The FDA’s Pregnancy Risk Categories (A, B, C, D, X) classify medications according to their potential harm during pregnancy, with Category A being the safest and Category X the most dangerous. Teratogenesis from unsafe medications is most likely to occur during the first trimester. Before administering any medication to a woman who is pregnant or could be pregnant, determine whether it is safe for use during pregnancy.
Having knowledge of federal, state (nurse practice acts), and local laws and facility policies that govern the prescribing, dispensing, and administration of medications
Preparing, administering, and evaluating responses to medications
Developing and maintaining an up‑to‑date knowledge base of medications they administer
Mechanisms of action
Routes of administration
Safe dosage ranges
Maintaining acceptable practice and skills competencies
Determining the accuracy of medication prescriptions
Reporting all medication errors
Safeguarding and storing medications
Following legal mandates when administering controlled substances
Calculating medication doses accurately
Understanding the responsibilities of other members of the health care team regarding medications
Essential knowledge prior to medication administration
Medications have a pharmacological action, therapeutic use, body system target, chemical makeup, and classification for use during pregnancy. For example, lisinopril is an ACE inhibitor (pharmacological action) and an antihypertensive (therapeutic use).
Mechanism of action
This is how medications produce their therapeutic effect. For example, glipizide is an oral hypoglycemic agent that lowers blood glucose levels primarily by stimulating pancreatic islet cells to release insulin.
This is the expected effect (physiological response) for which the nurse administers a medication to a specific client. One medication can have more than one therapeutic effect. For example, one client receives acetaminophen to lower fever, whereas another client receives it to relieve pain.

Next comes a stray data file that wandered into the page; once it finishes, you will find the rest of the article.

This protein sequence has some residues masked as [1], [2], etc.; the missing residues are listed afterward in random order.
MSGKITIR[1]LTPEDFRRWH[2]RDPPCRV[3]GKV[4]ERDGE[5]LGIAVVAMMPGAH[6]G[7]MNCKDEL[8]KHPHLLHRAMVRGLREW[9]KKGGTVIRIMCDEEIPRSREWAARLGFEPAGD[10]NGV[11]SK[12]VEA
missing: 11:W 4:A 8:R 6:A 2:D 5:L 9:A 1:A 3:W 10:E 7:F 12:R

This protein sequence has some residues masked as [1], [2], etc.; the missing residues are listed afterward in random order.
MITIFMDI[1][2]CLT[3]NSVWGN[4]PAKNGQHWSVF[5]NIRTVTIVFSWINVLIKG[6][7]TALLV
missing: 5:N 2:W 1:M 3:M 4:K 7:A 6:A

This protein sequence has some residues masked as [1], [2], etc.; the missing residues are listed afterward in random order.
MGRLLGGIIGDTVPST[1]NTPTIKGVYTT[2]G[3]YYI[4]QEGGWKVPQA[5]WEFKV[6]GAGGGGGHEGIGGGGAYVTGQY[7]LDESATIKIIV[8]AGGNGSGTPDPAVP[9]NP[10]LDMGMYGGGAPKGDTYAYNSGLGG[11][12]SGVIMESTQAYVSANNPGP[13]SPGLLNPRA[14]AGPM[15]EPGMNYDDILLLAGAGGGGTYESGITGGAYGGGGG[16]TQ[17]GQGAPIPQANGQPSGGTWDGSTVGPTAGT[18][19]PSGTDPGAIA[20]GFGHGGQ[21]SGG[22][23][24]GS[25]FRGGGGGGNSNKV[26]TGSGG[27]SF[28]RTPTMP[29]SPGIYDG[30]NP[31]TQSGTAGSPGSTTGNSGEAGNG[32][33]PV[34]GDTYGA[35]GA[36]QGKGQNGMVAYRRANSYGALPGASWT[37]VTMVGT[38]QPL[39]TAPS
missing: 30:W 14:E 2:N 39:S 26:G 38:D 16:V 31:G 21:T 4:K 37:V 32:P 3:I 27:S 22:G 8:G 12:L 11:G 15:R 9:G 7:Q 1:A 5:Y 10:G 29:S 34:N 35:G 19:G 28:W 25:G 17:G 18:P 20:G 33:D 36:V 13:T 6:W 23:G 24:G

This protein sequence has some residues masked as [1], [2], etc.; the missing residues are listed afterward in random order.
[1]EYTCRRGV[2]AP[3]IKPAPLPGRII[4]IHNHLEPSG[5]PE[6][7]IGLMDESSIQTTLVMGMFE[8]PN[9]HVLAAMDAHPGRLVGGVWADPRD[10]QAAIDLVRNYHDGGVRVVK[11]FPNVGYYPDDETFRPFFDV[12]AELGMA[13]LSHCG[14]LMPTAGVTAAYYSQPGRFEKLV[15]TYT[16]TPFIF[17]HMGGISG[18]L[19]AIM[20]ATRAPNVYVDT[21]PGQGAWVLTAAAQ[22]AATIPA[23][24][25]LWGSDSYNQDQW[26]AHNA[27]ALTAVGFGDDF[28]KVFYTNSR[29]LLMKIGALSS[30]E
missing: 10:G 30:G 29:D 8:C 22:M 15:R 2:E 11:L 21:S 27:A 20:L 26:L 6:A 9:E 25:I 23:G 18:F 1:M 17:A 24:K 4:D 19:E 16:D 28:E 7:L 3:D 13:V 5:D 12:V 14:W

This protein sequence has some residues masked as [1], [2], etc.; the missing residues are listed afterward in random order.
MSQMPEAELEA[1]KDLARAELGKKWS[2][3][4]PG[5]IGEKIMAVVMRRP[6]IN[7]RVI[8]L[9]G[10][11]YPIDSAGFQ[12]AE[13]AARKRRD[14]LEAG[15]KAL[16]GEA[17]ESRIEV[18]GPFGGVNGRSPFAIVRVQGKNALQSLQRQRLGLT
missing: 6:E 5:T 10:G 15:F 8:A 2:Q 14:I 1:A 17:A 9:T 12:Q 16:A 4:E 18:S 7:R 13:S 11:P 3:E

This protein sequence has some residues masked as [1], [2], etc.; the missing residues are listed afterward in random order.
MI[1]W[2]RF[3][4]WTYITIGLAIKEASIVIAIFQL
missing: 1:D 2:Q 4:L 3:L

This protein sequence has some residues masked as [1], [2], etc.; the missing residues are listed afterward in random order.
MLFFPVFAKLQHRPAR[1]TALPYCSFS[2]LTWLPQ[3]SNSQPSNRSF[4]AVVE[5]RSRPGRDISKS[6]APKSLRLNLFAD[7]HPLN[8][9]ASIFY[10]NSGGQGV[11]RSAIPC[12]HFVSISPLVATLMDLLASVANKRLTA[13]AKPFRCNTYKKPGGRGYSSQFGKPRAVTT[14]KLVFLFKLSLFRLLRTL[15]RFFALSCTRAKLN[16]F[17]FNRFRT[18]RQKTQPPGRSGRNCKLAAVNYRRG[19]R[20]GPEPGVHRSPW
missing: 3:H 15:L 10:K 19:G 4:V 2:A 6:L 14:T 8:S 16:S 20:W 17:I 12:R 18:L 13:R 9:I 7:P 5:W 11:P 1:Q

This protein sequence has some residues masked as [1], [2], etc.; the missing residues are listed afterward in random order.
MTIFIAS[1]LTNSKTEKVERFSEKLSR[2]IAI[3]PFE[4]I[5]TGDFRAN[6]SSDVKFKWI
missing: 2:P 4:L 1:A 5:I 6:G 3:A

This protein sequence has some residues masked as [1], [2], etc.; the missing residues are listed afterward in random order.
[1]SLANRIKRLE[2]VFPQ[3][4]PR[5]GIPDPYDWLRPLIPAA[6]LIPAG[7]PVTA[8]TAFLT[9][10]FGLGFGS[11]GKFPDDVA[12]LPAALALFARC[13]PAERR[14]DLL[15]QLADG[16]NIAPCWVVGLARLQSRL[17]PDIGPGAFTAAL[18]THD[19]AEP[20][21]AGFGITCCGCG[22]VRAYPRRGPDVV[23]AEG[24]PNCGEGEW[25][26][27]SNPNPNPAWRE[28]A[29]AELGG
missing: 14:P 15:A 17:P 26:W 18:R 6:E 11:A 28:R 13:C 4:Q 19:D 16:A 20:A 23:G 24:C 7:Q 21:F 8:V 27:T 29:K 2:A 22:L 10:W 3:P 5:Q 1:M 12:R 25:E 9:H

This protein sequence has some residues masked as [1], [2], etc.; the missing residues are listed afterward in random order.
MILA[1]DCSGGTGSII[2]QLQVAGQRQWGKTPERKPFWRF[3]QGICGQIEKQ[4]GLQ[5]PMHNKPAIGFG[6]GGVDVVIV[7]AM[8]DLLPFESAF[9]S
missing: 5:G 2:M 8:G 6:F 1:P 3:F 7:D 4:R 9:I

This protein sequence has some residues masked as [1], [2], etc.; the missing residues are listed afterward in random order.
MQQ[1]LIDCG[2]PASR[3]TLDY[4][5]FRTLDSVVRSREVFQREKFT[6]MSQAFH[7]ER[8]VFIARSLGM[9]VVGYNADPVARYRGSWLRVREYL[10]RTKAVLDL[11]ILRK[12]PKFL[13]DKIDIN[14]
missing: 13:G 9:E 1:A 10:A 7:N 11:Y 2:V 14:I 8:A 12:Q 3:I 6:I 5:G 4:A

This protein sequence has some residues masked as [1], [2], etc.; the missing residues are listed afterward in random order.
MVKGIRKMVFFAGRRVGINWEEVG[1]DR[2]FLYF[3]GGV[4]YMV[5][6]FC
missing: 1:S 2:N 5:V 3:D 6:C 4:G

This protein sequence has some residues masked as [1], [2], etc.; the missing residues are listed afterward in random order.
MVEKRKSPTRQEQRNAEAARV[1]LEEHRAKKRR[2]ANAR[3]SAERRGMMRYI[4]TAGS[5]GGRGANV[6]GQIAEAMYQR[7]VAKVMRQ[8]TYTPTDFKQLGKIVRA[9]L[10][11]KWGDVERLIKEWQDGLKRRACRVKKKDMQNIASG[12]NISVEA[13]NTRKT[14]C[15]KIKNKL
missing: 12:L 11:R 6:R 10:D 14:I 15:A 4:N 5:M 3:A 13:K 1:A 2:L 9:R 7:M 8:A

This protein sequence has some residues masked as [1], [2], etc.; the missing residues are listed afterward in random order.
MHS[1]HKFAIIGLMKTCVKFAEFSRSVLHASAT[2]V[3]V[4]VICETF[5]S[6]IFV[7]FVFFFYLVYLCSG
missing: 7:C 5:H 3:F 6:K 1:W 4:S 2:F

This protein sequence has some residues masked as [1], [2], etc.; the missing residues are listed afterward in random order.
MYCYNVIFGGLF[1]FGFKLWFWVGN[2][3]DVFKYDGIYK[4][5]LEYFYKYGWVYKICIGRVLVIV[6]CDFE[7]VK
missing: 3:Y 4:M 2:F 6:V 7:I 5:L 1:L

These are expected and predictable effects that result at therapeutic dosages. For example, morphine for pain relief usually results in constipation.
These are undesirable, inadvertent, unexpected, and potentially dangerous responses to a medication. Some are immediate, whereas others take weeks or months to develop. For example, the antibiotic gentamicin can cause hearing loss.
Medications can have specific risks and manifestations of toxicity. They develop after taking a medication for a long time or when toxic amounts build up due to faulty metabolism or excretion. For example, nurses monitor clients taking digoxin for dysrhythmias, a manifestation of cardiotoxicity. Hypokalemia places these clients at greater risk for digoxin toxicity.
Medications can interact with each other, resulting in beneficial or harmful effects. For example, giving the beta‑blocker atenolol concurrently with the calcium channel blocker nifedipine helps prevent reflex tachycardia. An example of an undesirable interaction is the result of giving omeprazole (a proton pump inhibitor) concurrently with phenytoin (an anticonvulsant). This can increase the serum level of phenytoin. Obtain a complete medication history, and be knowledgeable of clinically significant interactions. Be aware that medications can also interact beneficially or harmfully with food and with herbal and dietary supplements.
These are conditions (diseases, age, pregnancy, lactation) that make it risky or completely unsafe for clients to take specific medications. For example, tetracyclines can stain developing teeth. Therefore, children younger than 8 years should not take these medications. Another example is that myasthenia gravis is a contraindication for fentanyl, an opioid analgesic. Some medications require caution with some conditions. For example, the kidneys excrete vancomycin without changing it. Therefore, administering this medication to clients who have kidney impairment requires caution.
Preparation, dosage, administration
It is important to know any specific considerations for preparation, safe dosages, dosage calculations, and how to administer the medication. For example, morphine is available in many formulations. Oral doses of morphine are generally higher than parenteral doses due to extensive first‑pass effect. Clients who have chronic severe pain, such as with cancer, generally take oral doses of morphine.
Know how to monitor therapeutic effects and side effects, prevent and treat adverse effects, provide comfort, and instruct clients about the safe use of medications.
Medication Category and Classification Nomenclature